No Report Cards, Now What?!?! by Jodie Schnurr
For elementary and secondary school students, the end of this school year will have one key difference from that of others; the lack of report cards. Up until the normal date for the release of those, students and families have likely noticed very little difference in the day to day functionality of the school year as a result of labour disruption. End of year celebrations have continued, events and activities have taken place, and field trips have gone forward as planned. Student needs have been met.
The expectation of teachers is that grades have been reported for every student. What will happen with those grades varies according to whether or not a student is in an elementary or secondary school, and varies by board. For many elementary students, a letter of promotion will replace the formal report card. For secondary students, grades will be entered by school administration and report cards generated without comments or learning skills. This will be done in time for the process of uploading marks for college and university applicants.
The challenge at this time is in making sense of this change at home and navigating the reporting process with your children. There are a few suggestions that can minimize the stress and focus on productive conversations at home so that moving into the excitement of the summer months is not tainted with a negative feeling about school or school staff. Final grades should not be a mystery, but an affirmation of the communication that has been happening all year.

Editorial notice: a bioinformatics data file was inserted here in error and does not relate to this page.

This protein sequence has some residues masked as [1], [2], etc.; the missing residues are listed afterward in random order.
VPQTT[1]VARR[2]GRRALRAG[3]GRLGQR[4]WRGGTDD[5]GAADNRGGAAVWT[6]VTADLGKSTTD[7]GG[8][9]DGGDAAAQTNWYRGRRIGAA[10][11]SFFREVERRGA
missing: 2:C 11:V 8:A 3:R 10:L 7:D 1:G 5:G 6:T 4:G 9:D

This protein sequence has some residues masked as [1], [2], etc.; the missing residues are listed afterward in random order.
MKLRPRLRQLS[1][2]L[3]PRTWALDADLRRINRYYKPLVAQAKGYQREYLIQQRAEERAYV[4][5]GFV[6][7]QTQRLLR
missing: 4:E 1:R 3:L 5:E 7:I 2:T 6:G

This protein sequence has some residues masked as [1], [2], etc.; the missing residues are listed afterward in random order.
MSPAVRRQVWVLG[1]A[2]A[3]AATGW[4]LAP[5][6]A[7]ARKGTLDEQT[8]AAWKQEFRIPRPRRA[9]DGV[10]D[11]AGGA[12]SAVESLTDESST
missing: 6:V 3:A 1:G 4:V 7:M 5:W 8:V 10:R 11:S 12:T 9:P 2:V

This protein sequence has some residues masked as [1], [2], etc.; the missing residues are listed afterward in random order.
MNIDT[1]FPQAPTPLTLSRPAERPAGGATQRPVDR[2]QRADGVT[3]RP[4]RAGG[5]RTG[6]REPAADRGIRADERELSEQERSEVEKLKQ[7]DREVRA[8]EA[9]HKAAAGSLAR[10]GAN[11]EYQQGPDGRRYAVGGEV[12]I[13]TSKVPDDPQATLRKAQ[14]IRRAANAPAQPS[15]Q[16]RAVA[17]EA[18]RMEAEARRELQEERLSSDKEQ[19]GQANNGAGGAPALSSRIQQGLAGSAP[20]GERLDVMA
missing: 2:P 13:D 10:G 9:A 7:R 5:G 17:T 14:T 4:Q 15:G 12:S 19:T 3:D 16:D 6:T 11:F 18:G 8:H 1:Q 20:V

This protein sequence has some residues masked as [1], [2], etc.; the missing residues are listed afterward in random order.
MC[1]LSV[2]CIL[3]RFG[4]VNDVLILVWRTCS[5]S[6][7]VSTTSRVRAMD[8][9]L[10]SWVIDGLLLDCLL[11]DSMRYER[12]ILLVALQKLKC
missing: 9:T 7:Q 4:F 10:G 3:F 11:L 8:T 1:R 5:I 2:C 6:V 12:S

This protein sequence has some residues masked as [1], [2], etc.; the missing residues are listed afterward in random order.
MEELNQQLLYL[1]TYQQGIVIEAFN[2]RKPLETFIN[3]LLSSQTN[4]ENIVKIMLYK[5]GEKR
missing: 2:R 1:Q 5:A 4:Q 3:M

On an ongoing basis, teachers make use of many forms of relevant and informative feedback to help students learn and make progress. Having your son or daughter reflect on these conversations with their teacher will help them make sense of either a letter of promotion or a letter grade. Students in elementary school are encouraged to take an active role in the parent interview process. They can use this final promotion feedback as an opportunity to continue that reflective process.
Secondary students will have received a midterm report card and are likely to have a good idea of their demonstration of key learnings in the second half of the semester. Exams and summative tasks are worth 30% of the final mark in secondary courses and many students will take the opportunity to attend exam return day which will provide clarity around their achievement. Teachers typically provide a good deal of feedback on summative tasks, much of which would be a good indication of the anecdotal information that would be included in report card comments. There is much to be learned from the exam and summative feedback and students should be encouraged to take advantage of the opportunity to speak to their teachers about their results.
In summary, labour disruption is temporary. Family relationships with teachers and perceptions of school are lasting. If being supportive of a collaborative relationship with teachers is the long term goal, then it is important to put this event in a context that makes it as positive as possible. Stick to the facts, use the difference as an opportunity to encourage reflection, and avoid personalizing the issue. Children will take their cues from their parents and guardians, and there are some adult issues of a political nature that they may be too young to understand. Remaining positive during this period will result in a much calmer and less conflicted start to the next school year which is the goal for parents, students, and educators.